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Away went Gilpin, and awayWent Gilpin's hat and wig;He lost them sooner than at first,For why ?-they were too big.! VIleNow Mistress Gilpin, when she saw And thus unto the youth she saidHer husband posting down That drove them to the "Bell,"Into the country far away, "This shall be yours when you bringShe pulled out half-a-crown; My husband safe and well." [back24


The youth did ride, and soon did meet But not performing what he meant,John coming back amain; And gladly would have done,Whom in a trice he tried to stop, The frighted steed he frighted more,By catching at his rein. And made him faster run.25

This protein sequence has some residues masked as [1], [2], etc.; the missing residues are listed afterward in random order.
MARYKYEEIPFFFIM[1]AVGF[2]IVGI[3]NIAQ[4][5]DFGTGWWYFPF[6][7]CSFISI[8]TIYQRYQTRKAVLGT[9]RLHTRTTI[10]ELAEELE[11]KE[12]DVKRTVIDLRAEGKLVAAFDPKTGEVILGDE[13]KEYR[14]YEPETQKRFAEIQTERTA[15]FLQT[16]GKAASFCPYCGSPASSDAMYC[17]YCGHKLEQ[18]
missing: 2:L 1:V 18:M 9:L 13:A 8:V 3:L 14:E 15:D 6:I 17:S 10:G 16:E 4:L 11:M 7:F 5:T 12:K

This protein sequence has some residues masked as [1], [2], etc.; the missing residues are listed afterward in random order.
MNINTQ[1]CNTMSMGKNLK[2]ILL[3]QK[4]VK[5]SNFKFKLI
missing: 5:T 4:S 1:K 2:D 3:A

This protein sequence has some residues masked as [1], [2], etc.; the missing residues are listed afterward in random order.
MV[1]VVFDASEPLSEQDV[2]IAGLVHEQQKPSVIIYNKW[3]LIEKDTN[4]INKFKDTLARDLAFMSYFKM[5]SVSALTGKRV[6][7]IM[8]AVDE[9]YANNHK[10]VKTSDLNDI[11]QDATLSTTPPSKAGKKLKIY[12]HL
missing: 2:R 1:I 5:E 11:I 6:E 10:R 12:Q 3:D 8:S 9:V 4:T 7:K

Away went Gilpin, and awayWent postboy at his heels,The postboy's horse right glad to missThe lumbering of the wheels.77a;--Six gentlemen upon the road,Thus seeing Gilpin fly,With postboy scampering in the rear,They raised the hue and cry.26


Stop thief! stop thief! a highwayman!"Not one of them was mute;And all and each that passed that wayDid join in the pursuit.27S27


. I- -:\~.-. :U,


And now the turnpike-gates again And so he did, and won it too,Flew open in short space; For he got first to town;The toll-men thinking, as before, Nor stopped till where he had got up,That Gilpin rode a race. He did again get down.30L


Now let us sing, Long live the King,And Gilpin, long live he;And when he next doth ride abroad,May I be there to see.31hL